The necessity for fame, material gain and conquest are the driving force behind Beowulf. It seemed that in Beowulf, in order for someone to do their best, there had to be some sort of materialistic reward. I believe that achievement of either fame, material gain or conquests were as germane in the past as they are in today’s society. It was important to Beowulf to be well known and to have fame in his life; he was overly obsessed about being famous.
For instance, at the end of the story when Beowulf asked the Geats to build a tower on the waters high edge, it was to exploit his name and let all who did not know of him know that he was a heroic warrior. It is this type of feat that makes American society an emulation of Beowulf [and his]. In corporate America, for example, fame is a great mean of survival. If you are not well known and/or famous you are not respected. In today’s society fame brings about certain privileges and advantages that are not present to the average person.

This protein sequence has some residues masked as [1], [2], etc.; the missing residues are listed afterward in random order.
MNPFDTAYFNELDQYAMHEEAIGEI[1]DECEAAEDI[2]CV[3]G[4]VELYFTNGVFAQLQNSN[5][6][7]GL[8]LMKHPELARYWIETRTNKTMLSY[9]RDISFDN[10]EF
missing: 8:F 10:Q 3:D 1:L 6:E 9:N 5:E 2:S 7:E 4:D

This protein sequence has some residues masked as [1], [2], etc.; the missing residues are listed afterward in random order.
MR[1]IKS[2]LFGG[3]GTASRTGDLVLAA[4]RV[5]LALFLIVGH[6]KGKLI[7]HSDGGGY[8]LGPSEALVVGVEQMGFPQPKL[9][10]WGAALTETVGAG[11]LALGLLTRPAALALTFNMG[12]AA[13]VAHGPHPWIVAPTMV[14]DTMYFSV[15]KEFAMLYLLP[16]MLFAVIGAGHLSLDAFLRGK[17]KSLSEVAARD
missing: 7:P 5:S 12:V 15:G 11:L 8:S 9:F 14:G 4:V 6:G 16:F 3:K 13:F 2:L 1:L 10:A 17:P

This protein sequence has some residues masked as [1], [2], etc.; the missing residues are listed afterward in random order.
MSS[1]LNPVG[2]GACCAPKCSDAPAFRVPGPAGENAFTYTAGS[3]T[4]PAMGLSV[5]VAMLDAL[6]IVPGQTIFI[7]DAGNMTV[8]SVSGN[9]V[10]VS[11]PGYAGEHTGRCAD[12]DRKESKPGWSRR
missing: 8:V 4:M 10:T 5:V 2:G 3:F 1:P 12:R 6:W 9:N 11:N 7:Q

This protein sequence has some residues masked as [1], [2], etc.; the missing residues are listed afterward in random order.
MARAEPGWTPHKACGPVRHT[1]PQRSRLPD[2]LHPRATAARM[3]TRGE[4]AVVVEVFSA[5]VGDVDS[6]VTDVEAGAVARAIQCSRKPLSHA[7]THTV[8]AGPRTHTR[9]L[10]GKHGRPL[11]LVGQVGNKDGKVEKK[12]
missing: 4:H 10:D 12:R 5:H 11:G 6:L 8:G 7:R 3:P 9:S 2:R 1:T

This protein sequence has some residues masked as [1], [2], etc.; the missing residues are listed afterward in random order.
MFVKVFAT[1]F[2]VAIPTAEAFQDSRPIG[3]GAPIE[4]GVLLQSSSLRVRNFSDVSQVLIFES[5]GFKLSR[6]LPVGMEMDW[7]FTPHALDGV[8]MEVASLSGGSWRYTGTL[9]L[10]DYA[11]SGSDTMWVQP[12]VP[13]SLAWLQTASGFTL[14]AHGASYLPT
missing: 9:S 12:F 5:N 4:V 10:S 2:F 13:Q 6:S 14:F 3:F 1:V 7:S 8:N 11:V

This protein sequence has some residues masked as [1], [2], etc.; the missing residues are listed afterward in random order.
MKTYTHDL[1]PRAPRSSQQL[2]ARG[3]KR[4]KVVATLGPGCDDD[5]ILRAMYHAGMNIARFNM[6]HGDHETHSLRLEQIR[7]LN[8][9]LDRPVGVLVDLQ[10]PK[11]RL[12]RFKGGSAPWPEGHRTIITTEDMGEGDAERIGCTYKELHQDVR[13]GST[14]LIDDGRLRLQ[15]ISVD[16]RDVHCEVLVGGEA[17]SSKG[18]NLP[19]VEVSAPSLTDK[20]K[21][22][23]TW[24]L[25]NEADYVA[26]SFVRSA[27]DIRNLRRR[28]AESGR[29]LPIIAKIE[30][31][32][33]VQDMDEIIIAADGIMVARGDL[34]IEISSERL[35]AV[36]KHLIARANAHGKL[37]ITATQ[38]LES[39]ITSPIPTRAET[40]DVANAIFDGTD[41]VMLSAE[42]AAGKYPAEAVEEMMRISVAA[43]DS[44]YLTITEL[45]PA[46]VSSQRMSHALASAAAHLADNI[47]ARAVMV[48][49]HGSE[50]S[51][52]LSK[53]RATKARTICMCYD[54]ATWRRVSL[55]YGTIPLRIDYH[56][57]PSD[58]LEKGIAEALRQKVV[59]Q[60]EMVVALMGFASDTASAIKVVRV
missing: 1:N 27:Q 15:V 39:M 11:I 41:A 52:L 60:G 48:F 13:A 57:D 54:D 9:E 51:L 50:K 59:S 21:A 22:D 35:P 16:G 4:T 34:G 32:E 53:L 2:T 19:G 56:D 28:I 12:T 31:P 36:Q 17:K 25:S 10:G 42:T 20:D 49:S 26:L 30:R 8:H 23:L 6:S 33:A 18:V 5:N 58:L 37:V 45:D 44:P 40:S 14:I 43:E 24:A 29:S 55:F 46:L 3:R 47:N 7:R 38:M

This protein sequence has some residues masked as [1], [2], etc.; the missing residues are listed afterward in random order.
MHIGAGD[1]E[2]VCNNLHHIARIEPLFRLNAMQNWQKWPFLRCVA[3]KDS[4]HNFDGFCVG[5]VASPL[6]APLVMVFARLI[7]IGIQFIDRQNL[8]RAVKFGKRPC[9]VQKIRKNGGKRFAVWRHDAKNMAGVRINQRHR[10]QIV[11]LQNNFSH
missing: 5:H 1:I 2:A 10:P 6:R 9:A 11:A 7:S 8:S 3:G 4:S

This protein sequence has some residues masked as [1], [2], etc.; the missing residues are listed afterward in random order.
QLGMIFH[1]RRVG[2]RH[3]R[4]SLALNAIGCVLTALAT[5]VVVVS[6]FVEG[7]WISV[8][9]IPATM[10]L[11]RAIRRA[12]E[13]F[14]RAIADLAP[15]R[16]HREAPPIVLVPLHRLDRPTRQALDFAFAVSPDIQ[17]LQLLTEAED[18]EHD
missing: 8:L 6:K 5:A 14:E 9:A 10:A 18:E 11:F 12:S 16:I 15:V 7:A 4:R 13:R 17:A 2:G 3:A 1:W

In Beowulf material gain plays a large role. After each monster Beowulf defeated he expected some kind of material reward in return. Whether he received jewels, armor or gems, it wasn’t the monetary value that Beowulf was concerned with; it was the glorification and recognition that came with the treasures. As in Beowulf’s time, material gain in today’s society seems to be an encouragement for people to do things for others.
For example, in corporate America, a businessman would be willing to help you with a problem in your company if he knows that he will receive material reward in return. Beowulf’s ability to defeat the monsters shows his drive for conquest. In today’s society, corporate America is a great example of conquest. A larger more powerful company will do any and everything in its power to take over a smaller company. This than shows that the larger company was the better of the two in battle for victory.